Fight Facts is a breakdown of all of the interesting information and ring rarities on every card, with some puns, references and portmanteaus to keep things fun. These deep stat dives delve into the numbers, providing historical context and telling the stories behind those numbers.
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TOTAL NUMBER OF RIZIN FIGHTS: 156
TOTAL NUMBER OF RIZIN EVENTS: 15
In staging an event with some of the promotion’s biggest stars, the Rizin Fighting Federation on Sunday treated fans to a dream headliner between its bantamweight grand prix winner and its most-heralded kickboxer. Rizin 13 featured the first flying knee knockout in the promotion’s history, the exorcism of an eight-year losing streak and a fighter motivated by the love and support of her family during a time of great pain.
FOR ‘KID’: Due to Typhoon Trami hitting Japan, the bout order of Rizin 13 was rescheduled to place the main attractions in the middle portion of the card. With promotion executives concerned about time constraints, they opted to forego an opening ceremony, as well as most post-fight interviews, and instead held an emotional memorial for recently deceased MMA pioneer Norifumi Yamamoto.
FROM SMACKGIRL TO RIZIN: Other than Rizin’s debut show, which featured none, every event in the organization’s history has featured at least two women’s matches. Women’s bouts now account for just over 25 percent of all fights in Rizin. By comparison, women have accounted for exactly 10 percent of all Ultimate Fighting Championship bouts since their divisions came to the UFC.
AVENGING ANGEL: By avenging a 2016 submission loss to Andy Nguyen at Rizin 4, Miyuu Yamamoto became the first fighter to avenge a defeat suffered at a prior Rizin event.
OLD DOG, NEW TRICKS: At the age of 44, Mirko Filipovic extended his winning streak to nine fights with a first-round TKO of Roque Martinez. The winning streak is the longest of his career. Filipovic has stopped all nine of his opponents during his current run, including each of the last five by knockout.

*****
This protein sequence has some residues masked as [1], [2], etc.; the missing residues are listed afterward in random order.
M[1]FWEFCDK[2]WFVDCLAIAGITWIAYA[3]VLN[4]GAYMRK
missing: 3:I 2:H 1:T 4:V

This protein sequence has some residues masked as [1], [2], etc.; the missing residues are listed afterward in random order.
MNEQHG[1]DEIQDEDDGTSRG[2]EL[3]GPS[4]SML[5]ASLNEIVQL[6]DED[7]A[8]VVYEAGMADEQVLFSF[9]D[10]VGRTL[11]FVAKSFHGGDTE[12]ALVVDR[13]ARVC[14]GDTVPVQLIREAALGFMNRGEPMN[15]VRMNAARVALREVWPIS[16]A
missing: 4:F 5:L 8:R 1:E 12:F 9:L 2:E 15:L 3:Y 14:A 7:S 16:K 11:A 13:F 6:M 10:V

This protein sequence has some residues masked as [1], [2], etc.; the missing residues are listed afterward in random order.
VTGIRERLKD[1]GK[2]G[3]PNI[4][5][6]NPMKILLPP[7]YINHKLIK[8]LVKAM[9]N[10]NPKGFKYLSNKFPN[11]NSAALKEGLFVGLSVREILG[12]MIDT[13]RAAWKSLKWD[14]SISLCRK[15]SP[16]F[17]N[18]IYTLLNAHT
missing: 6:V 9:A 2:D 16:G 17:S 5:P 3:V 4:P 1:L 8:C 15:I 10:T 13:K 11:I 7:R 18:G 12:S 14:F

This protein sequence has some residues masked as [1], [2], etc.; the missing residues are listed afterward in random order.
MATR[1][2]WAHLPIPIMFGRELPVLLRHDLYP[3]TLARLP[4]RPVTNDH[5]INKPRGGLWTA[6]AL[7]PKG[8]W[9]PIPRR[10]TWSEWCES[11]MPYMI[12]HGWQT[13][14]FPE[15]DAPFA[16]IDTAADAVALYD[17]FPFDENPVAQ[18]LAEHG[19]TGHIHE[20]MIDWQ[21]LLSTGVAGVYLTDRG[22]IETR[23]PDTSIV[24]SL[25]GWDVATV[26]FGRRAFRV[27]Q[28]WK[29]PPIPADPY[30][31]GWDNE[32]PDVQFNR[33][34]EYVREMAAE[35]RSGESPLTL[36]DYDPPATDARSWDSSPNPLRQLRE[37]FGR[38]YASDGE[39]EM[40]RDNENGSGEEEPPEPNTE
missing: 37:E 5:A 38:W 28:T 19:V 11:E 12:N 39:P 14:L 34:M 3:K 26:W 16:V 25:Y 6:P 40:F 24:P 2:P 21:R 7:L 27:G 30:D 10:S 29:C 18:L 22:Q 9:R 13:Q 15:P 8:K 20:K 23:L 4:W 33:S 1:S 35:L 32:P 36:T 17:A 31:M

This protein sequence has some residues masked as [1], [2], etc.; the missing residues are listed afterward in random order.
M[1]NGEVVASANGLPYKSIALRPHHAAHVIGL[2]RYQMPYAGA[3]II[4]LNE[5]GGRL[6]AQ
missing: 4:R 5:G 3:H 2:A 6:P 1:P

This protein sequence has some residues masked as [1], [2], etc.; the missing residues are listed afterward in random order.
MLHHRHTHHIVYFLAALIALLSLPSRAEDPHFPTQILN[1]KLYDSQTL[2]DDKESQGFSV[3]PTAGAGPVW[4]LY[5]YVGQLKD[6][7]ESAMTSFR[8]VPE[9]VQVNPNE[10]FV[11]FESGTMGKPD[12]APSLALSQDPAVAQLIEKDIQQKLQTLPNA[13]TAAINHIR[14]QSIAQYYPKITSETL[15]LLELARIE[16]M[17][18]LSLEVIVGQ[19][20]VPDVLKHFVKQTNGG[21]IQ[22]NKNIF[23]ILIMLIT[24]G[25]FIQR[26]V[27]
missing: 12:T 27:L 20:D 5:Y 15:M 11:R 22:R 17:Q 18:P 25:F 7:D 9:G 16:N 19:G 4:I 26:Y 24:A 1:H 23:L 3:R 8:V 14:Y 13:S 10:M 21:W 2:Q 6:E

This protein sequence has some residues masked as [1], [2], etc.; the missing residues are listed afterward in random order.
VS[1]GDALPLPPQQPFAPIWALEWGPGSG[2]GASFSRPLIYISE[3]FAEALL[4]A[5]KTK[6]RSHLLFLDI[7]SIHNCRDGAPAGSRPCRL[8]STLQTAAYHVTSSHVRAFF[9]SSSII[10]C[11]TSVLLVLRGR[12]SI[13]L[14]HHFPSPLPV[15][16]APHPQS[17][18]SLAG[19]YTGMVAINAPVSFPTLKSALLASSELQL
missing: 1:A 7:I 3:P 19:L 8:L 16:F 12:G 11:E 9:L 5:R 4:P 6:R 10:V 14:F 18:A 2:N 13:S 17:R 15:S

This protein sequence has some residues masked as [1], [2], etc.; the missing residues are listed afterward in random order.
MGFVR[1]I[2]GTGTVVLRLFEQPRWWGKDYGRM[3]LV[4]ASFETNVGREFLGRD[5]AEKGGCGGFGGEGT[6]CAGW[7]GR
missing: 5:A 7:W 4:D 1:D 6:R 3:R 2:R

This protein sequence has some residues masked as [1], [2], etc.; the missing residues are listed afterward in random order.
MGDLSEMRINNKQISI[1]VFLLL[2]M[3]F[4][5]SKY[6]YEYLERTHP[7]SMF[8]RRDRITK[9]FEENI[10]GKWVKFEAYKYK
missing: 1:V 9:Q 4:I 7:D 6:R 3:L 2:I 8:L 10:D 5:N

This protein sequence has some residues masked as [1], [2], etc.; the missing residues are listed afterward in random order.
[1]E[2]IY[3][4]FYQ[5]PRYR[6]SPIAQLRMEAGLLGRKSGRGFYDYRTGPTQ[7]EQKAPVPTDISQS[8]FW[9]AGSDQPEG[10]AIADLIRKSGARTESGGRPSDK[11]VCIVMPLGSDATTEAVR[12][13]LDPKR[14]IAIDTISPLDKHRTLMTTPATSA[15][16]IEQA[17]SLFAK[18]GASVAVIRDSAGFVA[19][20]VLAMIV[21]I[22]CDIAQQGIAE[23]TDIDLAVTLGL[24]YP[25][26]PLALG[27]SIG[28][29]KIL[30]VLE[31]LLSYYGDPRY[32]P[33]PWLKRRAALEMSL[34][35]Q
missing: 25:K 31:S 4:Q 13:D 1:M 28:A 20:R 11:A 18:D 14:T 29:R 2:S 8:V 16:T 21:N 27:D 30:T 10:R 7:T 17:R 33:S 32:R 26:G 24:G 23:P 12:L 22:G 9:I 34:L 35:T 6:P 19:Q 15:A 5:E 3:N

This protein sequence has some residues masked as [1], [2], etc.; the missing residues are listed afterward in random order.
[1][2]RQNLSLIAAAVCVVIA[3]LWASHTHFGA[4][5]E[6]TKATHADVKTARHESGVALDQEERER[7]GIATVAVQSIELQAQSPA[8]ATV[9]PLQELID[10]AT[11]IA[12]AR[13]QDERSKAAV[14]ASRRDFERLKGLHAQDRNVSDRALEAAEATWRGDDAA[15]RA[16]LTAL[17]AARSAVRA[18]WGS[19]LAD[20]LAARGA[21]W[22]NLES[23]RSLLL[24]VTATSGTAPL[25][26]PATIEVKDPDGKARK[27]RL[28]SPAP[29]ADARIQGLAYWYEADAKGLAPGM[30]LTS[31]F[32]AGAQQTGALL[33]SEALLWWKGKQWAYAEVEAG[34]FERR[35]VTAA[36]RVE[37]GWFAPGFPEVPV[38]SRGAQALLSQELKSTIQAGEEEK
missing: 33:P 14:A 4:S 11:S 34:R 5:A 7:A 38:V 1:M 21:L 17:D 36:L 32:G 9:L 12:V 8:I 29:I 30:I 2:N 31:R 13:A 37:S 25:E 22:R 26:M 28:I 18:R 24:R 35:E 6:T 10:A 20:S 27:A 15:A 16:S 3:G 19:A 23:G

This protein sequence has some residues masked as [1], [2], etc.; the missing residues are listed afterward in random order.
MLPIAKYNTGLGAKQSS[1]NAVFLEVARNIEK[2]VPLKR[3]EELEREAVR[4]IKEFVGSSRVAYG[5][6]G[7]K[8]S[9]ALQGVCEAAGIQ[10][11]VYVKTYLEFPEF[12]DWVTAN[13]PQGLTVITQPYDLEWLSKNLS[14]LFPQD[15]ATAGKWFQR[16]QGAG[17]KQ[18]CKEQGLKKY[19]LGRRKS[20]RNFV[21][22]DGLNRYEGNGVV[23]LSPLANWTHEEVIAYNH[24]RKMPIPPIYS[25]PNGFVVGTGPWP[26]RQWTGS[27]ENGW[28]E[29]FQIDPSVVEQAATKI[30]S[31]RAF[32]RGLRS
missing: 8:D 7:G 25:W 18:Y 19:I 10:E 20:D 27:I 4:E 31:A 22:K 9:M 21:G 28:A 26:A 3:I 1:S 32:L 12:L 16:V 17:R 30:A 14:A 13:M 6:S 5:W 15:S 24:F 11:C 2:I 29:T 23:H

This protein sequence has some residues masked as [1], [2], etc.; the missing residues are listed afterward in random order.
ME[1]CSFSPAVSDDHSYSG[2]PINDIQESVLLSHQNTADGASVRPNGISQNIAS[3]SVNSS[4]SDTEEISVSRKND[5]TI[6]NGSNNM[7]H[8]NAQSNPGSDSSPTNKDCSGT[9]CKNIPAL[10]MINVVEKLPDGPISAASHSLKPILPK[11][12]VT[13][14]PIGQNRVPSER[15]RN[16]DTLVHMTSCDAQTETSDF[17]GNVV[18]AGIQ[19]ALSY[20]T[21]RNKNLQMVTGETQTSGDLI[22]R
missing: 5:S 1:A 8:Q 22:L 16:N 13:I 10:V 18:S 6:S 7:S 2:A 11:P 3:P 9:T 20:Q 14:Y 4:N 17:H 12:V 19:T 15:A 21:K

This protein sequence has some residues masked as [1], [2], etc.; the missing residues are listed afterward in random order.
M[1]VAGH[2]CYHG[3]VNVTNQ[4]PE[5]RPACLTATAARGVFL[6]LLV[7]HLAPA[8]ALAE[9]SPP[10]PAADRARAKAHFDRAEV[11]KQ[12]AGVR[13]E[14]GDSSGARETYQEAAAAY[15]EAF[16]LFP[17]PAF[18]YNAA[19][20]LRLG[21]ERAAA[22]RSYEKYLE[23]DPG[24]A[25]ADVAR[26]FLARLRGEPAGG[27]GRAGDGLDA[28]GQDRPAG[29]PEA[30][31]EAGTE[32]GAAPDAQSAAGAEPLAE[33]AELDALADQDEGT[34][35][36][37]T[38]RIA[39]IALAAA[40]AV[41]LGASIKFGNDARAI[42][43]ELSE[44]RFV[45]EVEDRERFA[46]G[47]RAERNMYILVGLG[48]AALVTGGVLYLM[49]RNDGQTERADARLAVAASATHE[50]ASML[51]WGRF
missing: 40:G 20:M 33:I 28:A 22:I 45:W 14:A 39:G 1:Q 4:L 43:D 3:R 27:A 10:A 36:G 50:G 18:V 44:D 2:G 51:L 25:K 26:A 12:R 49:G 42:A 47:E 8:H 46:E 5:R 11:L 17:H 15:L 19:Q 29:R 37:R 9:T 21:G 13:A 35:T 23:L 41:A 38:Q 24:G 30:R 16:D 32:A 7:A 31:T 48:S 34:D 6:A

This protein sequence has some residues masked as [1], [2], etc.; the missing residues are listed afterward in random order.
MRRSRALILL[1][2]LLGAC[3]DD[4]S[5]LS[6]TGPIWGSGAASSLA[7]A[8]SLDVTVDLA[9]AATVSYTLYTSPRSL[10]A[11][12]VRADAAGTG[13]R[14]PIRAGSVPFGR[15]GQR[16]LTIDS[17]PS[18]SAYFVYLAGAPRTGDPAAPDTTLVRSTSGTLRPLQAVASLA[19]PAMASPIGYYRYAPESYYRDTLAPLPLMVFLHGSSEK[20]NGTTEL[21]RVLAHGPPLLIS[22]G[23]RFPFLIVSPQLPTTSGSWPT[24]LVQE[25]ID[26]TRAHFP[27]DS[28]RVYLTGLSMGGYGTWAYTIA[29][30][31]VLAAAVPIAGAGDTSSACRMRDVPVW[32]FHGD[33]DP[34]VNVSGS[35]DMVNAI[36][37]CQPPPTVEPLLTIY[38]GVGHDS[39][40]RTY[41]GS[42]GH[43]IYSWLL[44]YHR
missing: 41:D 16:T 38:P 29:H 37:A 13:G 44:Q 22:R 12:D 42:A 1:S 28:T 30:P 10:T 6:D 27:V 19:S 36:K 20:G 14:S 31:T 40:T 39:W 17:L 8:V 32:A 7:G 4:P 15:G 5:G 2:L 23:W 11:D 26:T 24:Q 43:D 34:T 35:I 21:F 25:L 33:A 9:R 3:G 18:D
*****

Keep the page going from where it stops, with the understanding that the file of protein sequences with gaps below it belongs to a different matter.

GREAT VENGEANCE AND FURIOUS ANGER: After forcing the doctor to intervene because of a nasty cut on Martinez’s forehead, Filipovic has finished seven different opponents over the years due to injury, doctor stoppage or corner stoppage.
PICK SIX: After knocking out Jake Heun, Jiri Prochazka now holds the most knockout victories in Rizin history with six. Filipovic has five.
LUCKY SEVEN: With his knockout victory over Heun, Prochazka moved into a first-place tie with Rizin 13 headliner Kyoji Horiguchi for the most wins under the Rizin banner with seven. It was his 21st stoppage in 22 career wins.
MAGIC MOUSTACHE: By leveling fellow UFC veteran Diego Brandao with a flying knee, Daron Cruickshank executed the first flying knee knockout in the organization’s history.
HE ACTUALLY DID IT: By winning an exhausting decision over the debuting Abdelrahman Shalan, Bob Sapp broke a 14-fight losing streak in MMA that dated back to 2010. Sapp did win a technical decision over Chad Rowan in 2015, but that bout was contested under shoot boxing rules and did not count on his MMA record. Sapp's bout with Shalan marked the first time in his MMA career that he ever went the distance.